Without daily exercise and stimulation, our dogs tend to take out their energy in unhealthy ways. For example, they may destroy the furniture in the house, excessively nip, or have increased anxiety and depression. Meeting your pup’s exercise requirements every day will make sure they stay healthy!
While grass can be a great place to sniff and flower beds look like a blast to run around in, there are lots of flowers and lawn products that can be toxic to your dog.Toxic plants can be very serious for your dog and they are not always easy to spot or identify. Best to steer clear and let your dog sniff and play elsewhere.
Aside from the toxic plants, it’s common courtesy to make sure your dog doesn’t use the bathroom on your neighbor’s lawn. Just in case, bring a handful of poop bags if your dog happens to go potty somewhere that could inconvenience your neighbor’s day.
Your dog's walk is their only chance to get out and safely explore the world. Think of your commute to work- you do it 5 days a week and it never changes. That isn’t how we want our dog’s walks to be, so try switching it up sometimes! It will give your pup new sights, sounds, and smells, and give you a chance to take in a different part of the city.
Novelty is an important part of mental stimulation for your pet, it gives them a chance to exercise their brain. From studying dogs we have realized they have the cognition of a two-year-old human child, on average. That means they are actually a lot more bored than we think.
It is incredibly important to let your dog think and solve problems. Walking to a different side of the neighborhood can be an easy way to do this! You can also let your dog sniff around by not pulling on the leash when they find something intriguing to smell.
While walks are the highlight of every dog’s day, some safety should be established. When you’re walking your pup and get to a busy intersection, the last thing you want is for your dog to go rushing into the street. By training your dog to sit before crossing, you allow them to be more aware of their surroundings and develop a strong habit.
You’ll want to start by teaching your dog to “sit” at home. The process is relatively simple, and you can find someinstructions on beginner training here! After your dog has learned to sit at home, you can start introducing them to more distracting environments, using their favorite dog treats as motivation.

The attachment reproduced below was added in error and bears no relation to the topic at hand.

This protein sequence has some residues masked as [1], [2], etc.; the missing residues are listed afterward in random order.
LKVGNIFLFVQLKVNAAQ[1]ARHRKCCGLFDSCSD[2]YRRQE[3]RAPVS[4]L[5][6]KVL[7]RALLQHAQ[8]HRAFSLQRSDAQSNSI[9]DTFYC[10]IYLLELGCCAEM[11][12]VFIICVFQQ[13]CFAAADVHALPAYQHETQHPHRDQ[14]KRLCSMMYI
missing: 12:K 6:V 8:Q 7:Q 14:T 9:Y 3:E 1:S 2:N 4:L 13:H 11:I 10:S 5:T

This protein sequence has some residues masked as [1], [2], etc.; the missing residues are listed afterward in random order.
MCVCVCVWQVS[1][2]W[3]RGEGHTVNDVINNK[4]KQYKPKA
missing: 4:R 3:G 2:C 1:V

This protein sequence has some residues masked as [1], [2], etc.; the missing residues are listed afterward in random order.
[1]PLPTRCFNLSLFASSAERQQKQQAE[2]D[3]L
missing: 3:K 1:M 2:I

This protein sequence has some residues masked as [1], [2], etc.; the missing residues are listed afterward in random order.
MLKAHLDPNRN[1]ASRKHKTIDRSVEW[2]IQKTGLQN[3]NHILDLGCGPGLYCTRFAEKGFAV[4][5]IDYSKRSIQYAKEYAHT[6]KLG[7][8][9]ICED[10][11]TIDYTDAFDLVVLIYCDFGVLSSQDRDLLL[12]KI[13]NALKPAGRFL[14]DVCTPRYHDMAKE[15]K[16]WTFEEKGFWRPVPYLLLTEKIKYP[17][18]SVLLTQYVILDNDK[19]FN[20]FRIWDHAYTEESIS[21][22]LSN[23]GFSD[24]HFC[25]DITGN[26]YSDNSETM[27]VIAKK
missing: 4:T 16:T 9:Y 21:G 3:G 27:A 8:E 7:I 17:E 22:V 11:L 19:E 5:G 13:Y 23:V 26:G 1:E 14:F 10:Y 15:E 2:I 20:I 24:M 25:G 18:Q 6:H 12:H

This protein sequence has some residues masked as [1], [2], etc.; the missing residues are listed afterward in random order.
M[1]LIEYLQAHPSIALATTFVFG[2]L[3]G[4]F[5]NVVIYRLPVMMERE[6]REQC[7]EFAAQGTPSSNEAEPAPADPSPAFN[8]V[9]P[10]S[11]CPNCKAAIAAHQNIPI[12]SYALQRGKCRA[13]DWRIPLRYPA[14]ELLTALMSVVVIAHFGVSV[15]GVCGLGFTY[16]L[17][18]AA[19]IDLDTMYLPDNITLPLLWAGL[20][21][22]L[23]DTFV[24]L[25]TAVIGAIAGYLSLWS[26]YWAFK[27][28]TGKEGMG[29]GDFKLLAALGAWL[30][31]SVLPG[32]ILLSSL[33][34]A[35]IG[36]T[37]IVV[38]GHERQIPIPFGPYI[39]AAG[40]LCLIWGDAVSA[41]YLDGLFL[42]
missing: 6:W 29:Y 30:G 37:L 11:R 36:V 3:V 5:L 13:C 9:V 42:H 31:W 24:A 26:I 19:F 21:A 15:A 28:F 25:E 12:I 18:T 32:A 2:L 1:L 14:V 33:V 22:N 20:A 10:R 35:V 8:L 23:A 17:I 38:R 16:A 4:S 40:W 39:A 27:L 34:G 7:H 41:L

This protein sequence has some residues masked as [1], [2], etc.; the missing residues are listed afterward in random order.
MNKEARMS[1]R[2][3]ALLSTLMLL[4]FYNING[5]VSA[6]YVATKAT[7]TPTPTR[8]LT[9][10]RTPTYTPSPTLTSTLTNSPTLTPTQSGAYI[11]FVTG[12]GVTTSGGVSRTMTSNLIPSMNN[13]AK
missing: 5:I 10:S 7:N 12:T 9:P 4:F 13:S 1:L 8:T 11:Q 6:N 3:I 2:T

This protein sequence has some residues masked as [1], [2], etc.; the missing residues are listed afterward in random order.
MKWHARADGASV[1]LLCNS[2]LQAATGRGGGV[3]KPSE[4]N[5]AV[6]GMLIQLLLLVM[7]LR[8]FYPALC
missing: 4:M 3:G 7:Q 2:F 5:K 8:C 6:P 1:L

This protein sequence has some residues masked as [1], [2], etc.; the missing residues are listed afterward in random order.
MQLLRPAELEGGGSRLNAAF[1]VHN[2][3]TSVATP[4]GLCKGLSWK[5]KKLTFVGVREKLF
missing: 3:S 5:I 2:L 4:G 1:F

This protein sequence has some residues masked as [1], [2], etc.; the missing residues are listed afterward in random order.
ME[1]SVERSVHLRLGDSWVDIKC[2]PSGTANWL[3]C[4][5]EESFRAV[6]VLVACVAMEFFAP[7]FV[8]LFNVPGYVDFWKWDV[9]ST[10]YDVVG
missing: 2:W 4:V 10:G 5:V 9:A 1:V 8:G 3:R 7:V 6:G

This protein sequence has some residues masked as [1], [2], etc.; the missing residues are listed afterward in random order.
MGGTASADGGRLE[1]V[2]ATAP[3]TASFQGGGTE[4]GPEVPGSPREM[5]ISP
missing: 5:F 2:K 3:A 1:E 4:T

Eventually, your pup will learn that at every curb, they must sit before the walk can continue. Now, taking your dog for walks around the dog beach or across a busy street will be much less stressful!
“Walk” just might be my dog's favorite word. Your dog is thrilled you’re about to take him outside to explore and spend time with you! Don’t disappoint him by playing on your phone or ignoring him while you have a podcast playing in your ears. This is your chance to bond and spend time together.
Interact with your dog, have him practice some tricks, sit on the street corners, and have him walk next to you to earn some praise andVenison Treats! Interacting with him on the walk is a mental exercise, just like taking a new route. Watching and interacting with your dog on the walk will also give you the chance to notice if anything is different in their health or demeanor.
Training your dog to walk nicely is one of the more difficult behaviors to establish- after all, that squirrel is looking like it needs some chasing! Some dogs, especially puppies, may not want to sit at curbs or walk beside you, even with lots of treats.
Understand that this is a perfectly okay and normal process in training your dog. Every individual pup learns at different rates, with different methods being more effective. For example, your furry friend may not get the point of stopping every time they pull, but they might be super excited about heeling with those treats in your pocket.
Despite your dog’s personal progress, the last thing you want to do is become frustrated with them. If it seems like no progress is being made one day, take a stroll back home and try again later. Our dogs are doing the best they can for us, and extra appreciation is the key to keeping them engaged!
Marissa Sunny CPDT-KA is a behavior consultant and owner of a local dog training company, Epiphany Dog Training.